Simone Biles is the Latest Athlete Vocal About Mental Health

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After pulling out of the Olympic women’s gymnastics team and all-around competitions, Simone Biles became the latest athlete at the center of the push to destigmatize mental health conversations in sports.

Biles withdrew from the team final citing the emotional toll of the Games, telling Hoda Kotb on the "TODAY" show that “coming to the Olympics and being head star isn't an easy feat.” She contributed to the team’s score just on the vault, where she performed a less difficult move than originally planned. The U.S. team went on to win the silver medal.

She later pulled out of the all-around competition and will "be evaluated daily to determine whether or not to participate in next week’s individual event finals,” USA Gymnastics said in a statement.

Biles — who told reporters Tuesday there’s “more to life than gymnastics" — is another in a series of athletes who have publicly prioritized their mental health firmly above their athletic pursuits, sparking a national conversation about mental health in sports.

Tennis star Naomi Osaka withdrew from the French Open after clashing with officials over her opting to skip news conferences to focus on her mental health. French tennis officials initially threatened to suspend and fine Osaka — but the four Grand Slam tournaments later released a joint statement commending her for sharing her experience.

“Perhaps we should give athletes the right to take a mental break from media scrutiny on a rare occasion without being subject to strict sanctions,” Osaka wrote earlier this month in a column for Time magazine.

Osaka, who also competed in the Tokyo Olympics, lost to the Czech Republic’s Marketa Vondrousova on Tuesday. She said the high expectations placed on her contributed to her loss.

“I definitely feel like there was a lot of pressure for this,” she said. “I think it’s maybe because I haven’t played in the Olympics before and for the first year [it] was a bit much.”

Biles told reporters her decision was inspired by Osaka. Before the team finals, Biles wrote in an Instagram post that she sometimes feels she has “the weight of the world” on her shoulders and felt pressure heading into the Olympics.

Support has poured in for both Biles and Osaka on social media, including from Rep. Cori Bush, D-Mo., who took to Twitter on Tuesday afternoon to praise the athletes for advocating for Black women’s mental health.

“Your health and peace matters,” Bush wrote. “You’re reminding Black women that we can take the space we need for ourselves.”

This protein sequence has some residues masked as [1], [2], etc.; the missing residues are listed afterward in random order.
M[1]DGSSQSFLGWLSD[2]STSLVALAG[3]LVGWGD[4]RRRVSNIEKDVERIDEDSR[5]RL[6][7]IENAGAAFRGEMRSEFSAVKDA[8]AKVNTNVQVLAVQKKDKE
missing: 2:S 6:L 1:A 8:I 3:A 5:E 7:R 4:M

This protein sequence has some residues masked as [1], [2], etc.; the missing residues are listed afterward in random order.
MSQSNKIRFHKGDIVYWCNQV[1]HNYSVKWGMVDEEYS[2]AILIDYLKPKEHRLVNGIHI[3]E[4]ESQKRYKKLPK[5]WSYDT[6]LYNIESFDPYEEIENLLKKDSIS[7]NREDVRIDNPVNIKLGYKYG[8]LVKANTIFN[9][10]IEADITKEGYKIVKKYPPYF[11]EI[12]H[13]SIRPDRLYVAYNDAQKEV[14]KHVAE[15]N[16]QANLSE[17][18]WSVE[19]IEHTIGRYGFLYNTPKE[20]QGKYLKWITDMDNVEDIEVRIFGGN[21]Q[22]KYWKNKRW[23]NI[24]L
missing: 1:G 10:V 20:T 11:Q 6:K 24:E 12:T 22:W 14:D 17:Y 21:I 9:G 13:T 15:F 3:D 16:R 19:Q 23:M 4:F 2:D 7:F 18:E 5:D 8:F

Sen. Mitt Romney, R-Utah, also tweeted support for Biles, writing, "I love and admire Simone Biles and our Olympians. Beyond their determination and sacrifice, they evidence the greatness of the human spirit, in victory and in defeat. I take pride in them, not so much for the medals they win as for the grace, humanity & character of their hearts."

Some high-profile athletes have made efforts in recent years to reduce the stigma against mental health discussions in sports.

Cleveland Cavaliers basketball player Kevin Love founded the Kevin Love Fund in 2018 to help people focus on prioritizing their mental well-being. Love has been open about battling anxiety and depression and going to therapy as a professional athlete, including experiencing a panic attack during a game against the Atlanta Hawks in 2017.

“It was a wake-up call, that moment,” he wrote in an essay in The Player’s Tribune. “No matter what our circumstances, we’re all carrying around things that hurt — and they can hurt us if we keep them buried inside.”

And swimming phenom Michael Phelps is not only the most decorated Olympian of all time, but also a vocal mental health advocate after revealing in 2018 that he has struggled with depression and attention deficit hyperactivity disorder, or ADHD.

Phelps said Wednesday on "TODAY" that for him, the pressure of the Games is what drove him and when the competition was over, he struggled with finding his identity.

"We’re human beings, we have emotions, we deal with things just like everybody else does," he said. "But ... literally the spotlight is on us, we’re supposed to carry all this stuff and it’s difficult."

"I think the only way that we’re able to be our 100 percent authentic self is if we’re able to take care of our mental health and our physical self at the same time," he said. And Biles "being able to do this shows what she wants to do moving forward."

Biles speaking out "is an opportunity for us, all of us, to really learn about mental health, to all help each other out," Phelps said. "We can’t brush it under the rug anymore."

He said he's happy to see so many more conversations about emotional well-being than he did five years ago. "I had no idea it would be as big — mental health — as big as it is now."

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